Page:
20 October 2012

THT: Mormons Building Bridges Revisited

My previous post about MBB received a lot of comments. I have read arguments on both sides of the spectrum. There are extreme opinions on either side, and there are also well thought out ones. I feel that I should put a final word in on the matter now that I have had the opportunity to talk to and read comments from people on both sides of the issue.

It was not my intention to make it sound like MBB does nothing good. It was my intention to bring to light some of the bad that has resulted from the actions of the group. I felt that the attention that was being given was unfairly biased and did not take into account the many negative experiences people in the community have had with it. I felt like someone should speak out and give a voice to those people. It is obvious that many people had a lot of things they wanted to add to the discussion and that this was a real issue for a lot of people.

Having said that, I want to talk about some of the comments I feel were fair and affirming as far as MBB is concerned in general terms. I'm going to break down the positive aspects of the group and discuss each briefly:


Quite a few people expressed fear when they first joined MBB. They were afraid that their membership would be at stake and they didn't know what repercussions would be due to their alignment with a group that promoted understanding when it came to LGBT issues.


There were also many people who described the group as the reason they began learning more about LGBT issues. It was described as being a "stepping stone" rather than a "final resting place." A group that would get people's feet wet with the issues rather than diving into the deep end of a pool so-to-speak. It was described as "the primary approach" or the "milk before meat."


People also talked about it being a place where they were first exposed to the idea that LGBT youth were being harmed in LDS environments and that whatever was happening wasn't working. One woman said, "Recently, I've spent hours each week trying to understand. Most of that is in the form of listening and reading--connecting to others and trying to understand. In our family, those efforts are translating into training materials for our stake.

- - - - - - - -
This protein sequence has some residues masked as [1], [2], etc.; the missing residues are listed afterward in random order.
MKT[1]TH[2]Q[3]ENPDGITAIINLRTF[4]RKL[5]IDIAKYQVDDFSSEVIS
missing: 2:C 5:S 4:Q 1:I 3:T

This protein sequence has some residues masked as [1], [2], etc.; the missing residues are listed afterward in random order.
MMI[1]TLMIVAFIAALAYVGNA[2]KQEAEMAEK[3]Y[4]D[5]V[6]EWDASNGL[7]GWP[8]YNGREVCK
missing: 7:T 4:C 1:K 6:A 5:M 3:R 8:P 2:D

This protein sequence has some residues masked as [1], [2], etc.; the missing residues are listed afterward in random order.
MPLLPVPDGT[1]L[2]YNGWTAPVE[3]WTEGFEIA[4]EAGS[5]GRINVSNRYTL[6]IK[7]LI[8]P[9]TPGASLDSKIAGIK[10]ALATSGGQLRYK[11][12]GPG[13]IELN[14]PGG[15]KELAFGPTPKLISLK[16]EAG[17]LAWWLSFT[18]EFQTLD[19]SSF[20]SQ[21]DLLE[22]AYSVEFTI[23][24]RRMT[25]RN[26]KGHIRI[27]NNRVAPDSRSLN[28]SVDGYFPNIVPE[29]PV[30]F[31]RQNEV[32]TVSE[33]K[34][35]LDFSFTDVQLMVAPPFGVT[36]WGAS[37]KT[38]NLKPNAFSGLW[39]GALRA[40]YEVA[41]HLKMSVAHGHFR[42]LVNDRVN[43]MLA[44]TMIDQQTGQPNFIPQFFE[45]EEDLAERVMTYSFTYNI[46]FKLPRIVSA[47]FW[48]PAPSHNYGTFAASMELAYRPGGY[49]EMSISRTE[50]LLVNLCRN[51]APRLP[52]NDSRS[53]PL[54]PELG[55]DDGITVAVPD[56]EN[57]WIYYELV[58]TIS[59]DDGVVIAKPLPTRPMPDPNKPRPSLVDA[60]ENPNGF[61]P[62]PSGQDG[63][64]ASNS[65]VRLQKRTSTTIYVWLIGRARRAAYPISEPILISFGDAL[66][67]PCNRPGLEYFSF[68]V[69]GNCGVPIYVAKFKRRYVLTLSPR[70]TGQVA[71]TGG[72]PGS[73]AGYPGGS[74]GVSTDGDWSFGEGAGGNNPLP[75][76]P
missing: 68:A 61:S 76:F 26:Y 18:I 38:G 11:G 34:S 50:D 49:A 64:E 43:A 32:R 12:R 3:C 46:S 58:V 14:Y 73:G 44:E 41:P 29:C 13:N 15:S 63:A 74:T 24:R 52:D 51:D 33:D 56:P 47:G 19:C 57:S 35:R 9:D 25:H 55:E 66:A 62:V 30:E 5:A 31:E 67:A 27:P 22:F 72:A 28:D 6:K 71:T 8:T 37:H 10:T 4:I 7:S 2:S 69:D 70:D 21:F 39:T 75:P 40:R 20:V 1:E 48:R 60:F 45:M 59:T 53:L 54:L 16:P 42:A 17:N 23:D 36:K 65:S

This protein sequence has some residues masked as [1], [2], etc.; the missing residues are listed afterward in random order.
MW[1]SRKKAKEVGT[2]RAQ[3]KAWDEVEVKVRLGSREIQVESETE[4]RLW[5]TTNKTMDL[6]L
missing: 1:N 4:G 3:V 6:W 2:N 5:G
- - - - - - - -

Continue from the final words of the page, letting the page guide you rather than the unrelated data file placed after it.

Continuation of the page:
As one woman said, "we are still in the church and trying to effect change from where we are. The equality groups are mostly outside the church and are trying to effect change from there." Another said, "I stay because I feel like I can help bring about change from the inside"


I believe that all these things are good. I would not argue against them. Having said that, I don't appreciate those who commented with a condescending attitude that brought issues such as my age or maturity into play. Personal attacks might help you dismiss what a person says, but it doesn't make your argument any stronger.

Now, let me recap some of the arguments that show that MBB has hurt the LGBT community:


Many people commented on their personal experiences with censorship. Comments about marriage equality or comments promoting changes in the Church's official positions on the issue were targets. A lot of these people also talked about feeling bullied and unwelcome when they made these kinds of comments both by the group moderators and members. Some were even banned from the group.


In the early formation of the group, many agreements were dismissed - "They asked Utah Mormons for Marriage Equality to "stand down" and just make one big march, with the promise they'd promote already planned, but later-occurring marches after we went to a great deal of effort to promote the SLC march, including inviting hundreds of people personally and After SLC's march was over, they used the attention for self-promotion, and mentioned nary a word about Mormons for Marriage Equality. Nobody could even be referred to Mormons for Marriage Equality via their forum. Nobody was allowed to say that we even existed and they refused to follow through on their promise to promote our marches in exchange for the work we'd done for them."